Everything you need to know about Russian Sanctions and the Trust Prohibition.

The UK first announced its intention to prevent Russia from accessing trust services in June 2022. However, 6 months passed without those measures coming to fruition. The UK Government were concerned that illicit Russian funds didn’t hide within trust structures. Industry expressed concerns about the genuine impact on individuals of Russian descent who may have legitimate reasons for wishing to access the provision of trust services. There was also the day-to-day conflict for trustees as to how to balance their duties as trustees towards beneficiaries, whilst navigating the evolving sanctions landscape.

In December 2023 new Regulation 18C was added to the Russian (Sanctions) (EU Exit) (Amendment) (No.17) Regulations 2022, culminating in the introduction of the trust services prohibition. Thankfully for the trust industry it has a less broad remit than was initially envisaged. 

The new Regulation 18C applies to:

  • creating a trust
  • providing a registered office, business, correspondence or administrative address;
  • operating or managing a trust; and
  • acting as a trustee or arranging for another to act as a trustee.

The new Regulation prohibits the provision of:

  • trust services to, or for the benefit of, designated persons. 
  • trust services to, or for the benefit of, persons connected with Russia, unless they were doing so immediately to 16 December 2022.

A person connected with Russia means either:

  • an individual/group of individuals who are ordinarily resident or located in Russia
  • an entity which is incorporated/constituted under Russian law or domiciled in Russia.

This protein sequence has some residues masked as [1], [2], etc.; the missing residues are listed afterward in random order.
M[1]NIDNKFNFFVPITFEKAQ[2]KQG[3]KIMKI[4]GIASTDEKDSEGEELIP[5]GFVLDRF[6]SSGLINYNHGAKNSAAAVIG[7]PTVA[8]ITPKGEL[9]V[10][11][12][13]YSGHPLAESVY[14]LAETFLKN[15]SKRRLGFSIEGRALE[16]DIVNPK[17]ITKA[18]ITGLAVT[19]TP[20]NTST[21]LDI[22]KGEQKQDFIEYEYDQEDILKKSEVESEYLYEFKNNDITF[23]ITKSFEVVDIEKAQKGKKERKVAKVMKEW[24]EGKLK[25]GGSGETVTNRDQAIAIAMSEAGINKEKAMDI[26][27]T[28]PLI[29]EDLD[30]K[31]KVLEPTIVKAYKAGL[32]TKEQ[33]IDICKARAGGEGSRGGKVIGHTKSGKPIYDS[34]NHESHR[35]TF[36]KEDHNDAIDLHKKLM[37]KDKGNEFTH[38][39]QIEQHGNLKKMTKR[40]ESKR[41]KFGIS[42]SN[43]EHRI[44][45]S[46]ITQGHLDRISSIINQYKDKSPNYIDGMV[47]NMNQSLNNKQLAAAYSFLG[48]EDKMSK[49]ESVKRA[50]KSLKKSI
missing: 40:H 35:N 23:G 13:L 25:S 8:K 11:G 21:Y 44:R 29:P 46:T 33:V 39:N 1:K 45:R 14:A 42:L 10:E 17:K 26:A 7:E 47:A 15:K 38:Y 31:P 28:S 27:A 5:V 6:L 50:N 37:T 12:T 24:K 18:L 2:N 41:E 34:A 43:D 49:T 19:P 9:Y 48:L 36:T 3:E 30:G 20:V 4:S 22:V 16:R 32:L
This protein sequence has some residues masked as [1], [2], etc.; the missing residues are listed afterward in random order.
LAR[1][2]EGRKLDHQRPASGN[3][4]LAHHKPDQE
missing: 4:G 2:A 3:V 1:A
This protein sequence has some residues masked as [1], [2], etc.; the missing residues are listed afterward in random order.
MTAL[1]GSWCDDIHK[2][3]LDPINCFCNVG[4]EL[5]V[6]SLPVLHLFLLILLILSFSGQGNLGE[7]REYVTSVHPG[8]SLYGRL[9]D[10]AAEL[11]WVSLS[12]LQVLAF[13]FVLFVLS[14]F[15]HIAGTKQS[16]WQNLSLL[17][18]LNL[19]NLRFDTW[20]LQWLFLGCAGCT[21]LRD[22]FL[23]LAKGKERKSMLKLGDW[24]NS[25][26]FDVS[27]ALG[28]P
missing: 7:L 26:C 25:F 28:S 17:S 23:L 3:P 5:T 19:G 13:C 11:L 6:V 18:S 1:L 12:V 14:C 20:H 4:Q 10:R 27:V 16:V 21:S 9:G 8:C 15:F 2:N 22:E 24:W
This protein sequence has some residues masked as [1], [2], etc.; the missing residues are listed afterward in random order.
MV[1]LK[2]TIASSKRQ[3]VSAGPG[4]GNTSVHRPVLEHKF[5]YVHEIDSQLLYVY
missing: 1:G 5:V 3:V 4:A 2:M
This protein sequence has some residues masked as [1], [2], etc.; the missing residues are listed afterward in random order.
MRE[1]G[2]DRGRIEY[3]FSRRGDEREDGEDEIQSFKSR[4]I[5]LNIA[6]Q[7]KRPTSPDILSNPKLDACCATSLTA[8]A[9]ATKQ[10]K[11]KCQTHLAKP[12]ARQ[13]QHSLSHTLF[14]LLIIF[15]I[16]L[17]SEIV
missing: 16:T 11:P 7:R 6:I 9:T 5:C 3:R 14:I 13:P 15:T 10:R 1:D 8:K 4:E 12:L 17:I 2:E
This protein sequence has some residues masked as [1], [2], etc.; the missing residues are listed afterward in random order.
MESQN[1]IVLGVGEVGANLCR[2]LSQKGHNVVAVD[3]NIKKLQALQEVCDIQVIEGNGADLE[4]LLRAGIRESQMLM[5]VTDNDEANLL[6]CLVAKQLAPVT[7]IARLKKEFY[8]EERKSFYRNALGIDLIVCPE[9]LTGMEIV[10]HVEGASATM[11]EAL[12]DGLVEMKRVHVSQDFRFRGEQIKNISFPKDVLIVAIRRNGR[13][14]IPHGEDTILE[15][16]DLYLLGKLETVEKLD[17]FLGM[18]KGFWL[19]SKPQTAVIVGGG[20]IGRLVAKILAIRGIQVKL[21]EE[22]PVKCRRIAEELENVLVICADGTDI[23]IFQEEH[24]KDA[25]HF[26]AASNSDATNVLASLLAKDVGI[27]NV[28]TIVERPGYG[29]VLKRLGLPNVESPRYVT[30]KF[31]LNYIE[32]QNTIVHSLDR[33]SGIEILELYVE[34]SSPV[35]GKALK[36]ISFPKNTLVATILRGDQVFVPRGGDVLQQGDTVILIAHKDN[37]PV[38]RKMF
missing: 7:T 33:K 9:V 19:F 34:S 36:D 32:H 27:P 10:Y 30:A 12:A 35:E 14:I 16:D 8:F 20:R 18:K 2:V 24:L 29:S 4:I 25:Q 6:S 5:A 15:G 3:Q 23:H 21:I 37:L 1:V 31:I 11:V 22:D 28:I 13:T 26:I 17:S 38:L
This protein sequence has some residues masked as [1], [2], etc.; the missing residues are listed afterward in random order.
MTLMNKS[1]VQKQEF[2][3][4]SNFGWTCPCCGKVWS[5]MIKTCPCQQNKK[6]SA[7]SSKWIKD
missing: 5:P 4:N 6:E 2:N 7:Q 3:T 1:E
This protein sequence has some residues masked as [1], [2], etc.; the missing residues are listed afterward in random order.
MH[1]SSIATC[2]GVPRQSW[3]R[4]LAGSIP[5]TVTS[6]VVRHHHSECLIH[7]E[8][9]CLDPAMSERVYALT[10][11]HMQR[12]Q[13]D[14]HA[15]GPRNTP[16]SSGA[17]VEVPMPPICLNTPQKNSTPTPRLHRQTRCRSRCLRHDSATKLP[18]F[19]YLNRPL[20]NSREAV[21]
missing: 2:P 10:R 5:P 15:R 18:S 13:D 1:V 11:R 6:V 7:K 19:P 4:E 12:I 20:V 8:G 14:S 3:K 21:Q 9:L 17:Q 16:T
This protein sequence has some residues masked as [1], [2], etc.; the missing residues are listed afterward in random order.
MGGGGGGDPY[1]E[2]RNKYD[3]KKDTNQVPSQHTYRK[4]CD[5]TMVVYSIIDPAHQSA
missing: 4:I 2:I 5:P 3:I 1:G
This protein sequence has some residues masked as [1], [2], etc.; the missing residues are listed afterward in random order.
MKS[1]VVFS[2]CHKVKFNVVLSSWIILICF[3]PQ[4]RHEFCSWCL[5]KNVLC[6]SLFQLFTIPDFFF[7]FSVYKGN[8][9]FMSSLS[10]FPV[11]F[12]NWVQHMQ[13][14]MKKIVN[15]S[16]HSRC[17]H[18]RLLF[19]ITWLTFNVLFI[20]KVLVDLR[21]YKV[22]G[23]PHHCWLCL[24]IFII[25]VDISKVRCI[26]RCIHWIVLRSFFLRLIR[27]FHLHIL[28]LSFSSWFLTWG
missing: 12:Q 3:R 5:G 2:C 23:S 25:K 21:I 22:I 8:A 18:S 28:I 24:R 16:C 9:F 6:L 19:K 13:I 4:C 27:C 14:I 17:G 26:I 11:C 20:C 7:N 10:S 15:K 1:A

A trust service is considered for the benefit of another if the person benefitting is a beneficiary, potential beneficiary or might reasonably be expecting to obtain a significant financial benefit from the trust. 

Arguably the need to expressly prohibit the provision of trust services to designated persons is otiose. Given that the provision of such services, without a licence, would have been highly likely to trigger existing prohibitions on providing a benefit to a designated person in any event. However, the carve out for the provision of services prior to 16 December 2022 where a beneficiary is ‘connected with Russia’ is an important one in terms of enabling the ongoing management of existing trust structures.

So, what are the key takeaways? 

  • Whatever the scenario, providing trust services to a designated person is expressly prohibited. 
  • It is, however, possible to continue to provide trust services that benefit individuals or entities resident in, located in or constituted under Russian law, so long as those services were already being provided before 16 December 2022. 
  • Thereafter it is not permissible to commence new relationships to provide trust services for the benefit of a person connected with Russia.

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